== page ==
The Pittsburgh Steelers offense not so long ago was threatening to be one of the best in the league. But it’s been a few years since then. There has been an awful lot of turnover, and even some surgeries, between now and then. The offensive line in particular has been a significant change, completely different from just two years ago.
And what it currently is, is not good enough. That’s the assessment from first-year offensive coordinator Matt Canada, who rebuffed a question earlier today about how ‘close’ the offensive line might be to hitting plays and being a solid unit.
“When you’re not having success on offense, that’s what, in my opinion, a not successful offense looks like: a breakdown here and there”, he said. “If it’s just one person, if it’s just one thing, then you fix that one person”.
Earlier in the week, lineman Zach Banner talked about how, in the tape study, they are seeing a number of plays being just one block away from hitting, and that it is a different person every time. the suggestion was that if they could just clean that up and get everyone on the same page on the same play, they can be successful; that they’re close to that.
“Close doesn’t matter”, Canada said. “You’ve got to win. Yes and no, we’ve got to do a better job—I’ve got to do a better job getting them in those positions, and we have to finish. Finish the play, finish the drive, score touchdowns, all those things”.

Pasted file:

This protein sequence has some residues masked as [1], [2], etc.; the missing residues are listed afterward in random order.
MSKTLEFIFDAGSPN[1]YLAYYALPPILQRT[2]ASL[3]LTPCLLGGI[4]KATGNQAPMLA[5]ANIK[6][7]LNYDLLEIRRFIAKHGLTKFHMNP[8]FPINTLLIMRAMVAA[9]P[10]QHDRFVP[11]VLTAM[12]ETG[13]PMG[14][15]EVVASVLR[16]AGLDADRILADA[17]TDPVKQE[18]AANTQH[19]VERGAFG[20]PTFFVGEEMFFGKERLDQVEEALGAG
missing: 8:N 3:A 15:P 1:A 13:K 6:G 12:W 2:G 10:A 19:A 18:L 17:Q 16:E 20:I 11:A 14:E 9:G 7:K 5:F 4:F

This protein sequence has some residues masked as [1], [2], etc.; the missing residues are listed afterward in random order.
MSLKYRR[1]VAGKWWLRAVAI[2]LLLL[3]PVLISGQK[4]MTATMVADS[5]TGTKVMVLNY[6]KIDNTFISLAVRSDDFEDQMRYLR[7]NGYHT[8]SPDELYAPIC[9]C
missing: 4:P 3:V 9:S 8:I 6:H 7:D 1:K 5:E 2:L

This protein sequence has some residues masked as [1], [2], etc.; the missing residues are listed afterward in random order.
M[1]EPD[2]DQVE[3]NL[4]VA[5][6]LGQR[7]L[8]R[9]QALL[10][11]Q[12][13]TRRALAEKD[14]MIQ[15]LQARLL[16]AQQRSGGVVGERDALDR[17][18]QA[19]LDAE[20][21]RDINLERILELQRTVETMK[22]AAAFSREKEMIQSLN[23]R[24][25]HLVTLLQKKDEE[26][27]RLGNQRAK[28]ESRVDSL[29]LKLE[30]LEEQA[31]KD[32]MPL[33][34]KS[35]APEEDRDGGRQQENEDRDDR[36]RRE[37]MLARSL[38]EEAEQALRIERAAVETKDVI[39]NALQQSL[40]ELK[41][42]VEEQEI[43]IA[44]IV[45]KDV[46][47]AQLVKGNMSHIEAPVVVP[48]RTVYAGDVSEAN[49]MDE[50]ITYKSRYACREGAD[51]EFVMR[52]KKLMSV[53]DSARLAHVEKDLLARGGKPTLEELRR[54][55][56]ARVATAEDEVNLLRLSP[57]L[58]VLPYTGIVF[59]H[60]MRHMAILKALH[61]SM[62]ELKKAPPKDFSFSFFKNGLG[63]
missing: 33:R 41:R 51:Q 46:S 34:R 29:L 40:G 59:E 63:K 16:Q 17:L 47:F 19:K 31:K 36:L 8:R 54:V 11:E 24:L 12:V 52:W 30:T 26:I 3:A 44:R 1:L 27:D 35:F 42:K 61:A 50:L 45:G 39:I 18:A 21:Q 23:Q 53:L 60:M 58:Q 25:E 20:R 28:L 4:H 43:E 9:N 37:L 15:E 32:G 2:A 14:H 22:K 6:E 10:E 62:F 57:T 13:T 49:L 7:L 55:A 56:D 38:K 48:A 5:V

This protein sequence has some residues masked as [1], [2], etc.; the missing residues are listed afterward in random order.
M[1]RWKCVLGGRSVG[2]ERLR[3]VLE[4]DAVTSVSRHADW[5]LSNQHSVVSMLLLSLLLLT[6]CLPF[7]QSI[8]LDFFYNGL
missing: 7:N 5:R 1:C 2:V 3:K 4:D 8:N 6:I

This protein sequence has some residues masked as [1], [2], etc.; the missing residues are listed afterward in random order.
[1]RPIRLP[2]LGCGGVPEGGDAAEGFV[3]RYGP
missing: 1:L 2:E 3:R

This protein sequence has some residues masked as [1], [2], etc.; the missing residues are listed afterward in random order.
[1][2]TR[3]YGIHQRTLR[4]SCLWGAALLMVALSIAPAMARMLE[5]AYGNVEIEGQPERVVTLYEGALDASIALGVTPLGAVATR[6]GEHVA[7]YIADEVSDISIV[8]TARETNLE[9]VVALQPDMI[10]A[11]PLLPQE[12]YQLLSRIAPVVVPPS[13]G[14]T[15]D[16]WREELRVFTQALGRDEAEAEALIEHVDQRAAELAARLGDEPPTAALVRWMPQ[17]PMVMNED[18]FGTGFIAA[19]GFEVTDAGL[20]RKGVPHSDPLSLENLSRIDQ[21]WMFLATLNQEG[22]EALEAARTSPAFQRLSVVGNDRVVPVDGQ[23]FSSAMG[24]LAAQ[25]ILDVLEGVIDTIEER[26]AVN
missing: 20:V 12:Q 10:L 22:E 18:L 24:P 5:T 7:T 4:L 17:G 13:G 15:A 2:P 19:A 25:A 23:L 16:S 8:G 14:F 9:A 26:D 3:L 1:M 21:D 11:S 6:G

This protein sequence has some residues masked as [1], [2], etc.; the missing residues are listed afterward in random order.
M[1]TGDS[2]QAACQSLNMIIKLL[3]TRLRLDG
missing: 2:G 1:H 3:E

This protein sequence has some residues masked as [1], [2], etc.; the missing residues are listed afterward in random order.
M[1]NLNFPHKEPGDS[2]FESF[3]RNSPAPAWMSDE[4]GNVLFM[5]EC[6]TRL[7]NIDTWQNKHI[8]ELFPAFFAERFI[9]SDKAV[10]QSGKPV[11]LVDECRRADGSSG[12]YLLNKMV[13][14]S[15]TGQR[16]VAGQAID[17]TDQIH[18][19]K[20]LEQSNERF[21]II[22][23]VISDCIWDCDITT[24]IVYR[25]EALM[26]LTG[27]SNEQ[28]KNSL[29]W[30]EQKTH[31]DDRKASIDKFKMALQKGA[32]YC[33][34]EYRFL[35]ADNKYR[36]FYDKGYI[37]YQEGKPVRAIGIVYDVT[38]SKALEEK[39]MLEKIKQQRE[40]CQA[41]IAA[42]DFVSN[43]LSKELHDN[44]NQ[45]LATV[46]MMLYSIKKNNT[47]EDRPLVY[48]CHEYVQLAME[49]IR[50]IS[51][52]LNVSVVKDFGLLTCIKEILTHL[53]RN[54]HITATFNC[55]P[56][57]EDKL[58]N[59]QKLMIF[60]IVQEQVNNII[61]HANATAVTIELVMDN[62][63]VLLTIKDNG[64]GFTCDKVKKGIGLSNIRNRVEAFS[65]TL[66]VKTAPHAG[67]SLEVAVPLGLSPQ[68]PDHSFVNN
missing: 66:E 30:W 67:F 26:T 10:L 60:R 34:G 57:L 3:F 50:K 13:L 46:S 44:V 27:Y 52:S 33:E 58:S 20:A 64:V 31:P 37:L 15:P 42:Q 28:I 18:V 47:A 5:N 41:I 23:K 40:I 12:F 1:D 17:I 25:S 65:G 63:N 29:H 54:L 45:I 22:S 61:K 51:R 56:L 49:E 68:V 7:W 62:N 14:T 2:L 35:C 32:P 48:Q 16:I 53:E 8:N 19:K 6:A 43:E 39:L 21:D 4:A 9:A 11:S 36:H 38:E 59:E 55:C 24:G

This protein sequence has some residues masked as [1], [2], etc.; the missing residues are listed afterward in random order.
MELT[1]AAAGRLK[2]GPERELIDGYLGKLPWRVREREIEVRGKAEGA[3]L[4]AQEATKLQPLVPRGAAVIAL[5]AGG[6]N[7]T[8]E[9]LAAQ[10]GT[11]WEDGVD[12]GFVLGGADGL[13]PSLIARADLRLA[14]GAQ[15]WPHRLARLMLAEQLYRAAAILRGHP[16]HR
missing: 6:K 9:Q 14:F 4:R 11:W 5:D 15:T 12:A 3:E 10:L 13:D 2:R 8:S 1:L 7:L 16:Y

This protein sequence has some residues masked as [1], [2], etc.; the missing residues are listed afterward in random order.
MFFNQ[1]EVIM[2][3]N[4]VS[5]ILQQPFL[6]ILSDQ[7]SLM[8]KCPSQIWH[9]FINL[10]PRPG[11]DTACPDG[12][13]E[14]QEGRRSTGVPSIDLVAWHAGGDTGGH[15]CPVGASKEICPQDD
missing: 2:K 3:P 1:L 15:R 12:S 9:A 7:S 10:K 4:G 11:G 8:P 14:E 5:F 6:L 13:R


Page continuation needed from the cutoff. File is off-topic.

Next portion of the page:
Globally, of course, he’s right. Close doesn’t matter, because a play that is close to working is still a failed play. Getting better is important, but only insofar as you are actually able to get to a point where you are successful and you’re contributing positively to wins.
With two rookies, a second-year player, a prior backup, and a former Pro Bowler whose play has emphasized the former more than the Pro Bowler, suffice it to say that there are a lot of things that can get better with Adrian Klemm’s unit.
But some of it can only be improved with time and experience. You have to see things to know how to counter them. Kendrick Green and Dan Moore Jr. are going to get better week by week as they play more, figure things out on their own more, see more from their opponents. Kevin Dotson, too, who started four games as a rookie last year.
In the meantime, it is Canada’s job to figure out how to work around the shortcomings of his offensive line, designing and running plays that minimize where they’re weak and accentuate their strengths. That’s the job of the offensive coordinator: maximizing what talent you do have.